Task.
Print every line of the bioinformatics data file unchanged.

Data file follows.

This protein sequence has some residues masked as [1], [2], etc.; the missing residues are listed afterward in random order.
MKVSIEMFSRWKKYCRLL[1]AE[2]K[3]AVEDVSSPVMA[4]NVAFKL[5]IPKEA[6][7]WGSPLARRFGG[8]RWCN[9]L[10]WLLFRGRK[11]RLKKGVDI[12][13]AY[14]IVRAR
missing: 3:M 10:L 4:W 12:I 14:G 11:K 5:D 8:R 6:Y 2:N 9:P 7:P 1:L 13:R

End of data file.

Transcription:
This protein sequence has some residues masked as [1], [2], etc.; the missing residues are listed afterward in random order.
MKVSIEMFSRWKKYCRLL[1]AE[2]K[3]AVEDVSSPVMA[4]NVAFKL[5]IPKEA[6][7]WGSPLARRFGG[8]RWCN[9]L[10]WLLFRGRK[11]RLKKGVDI[12][13]AY[14]IVRAR
missing: 3:M 10:L 4:W 12:I 14:G 11:K 5:D 8:R 6:Y 2:N 9:P 7:P 1:L 13:R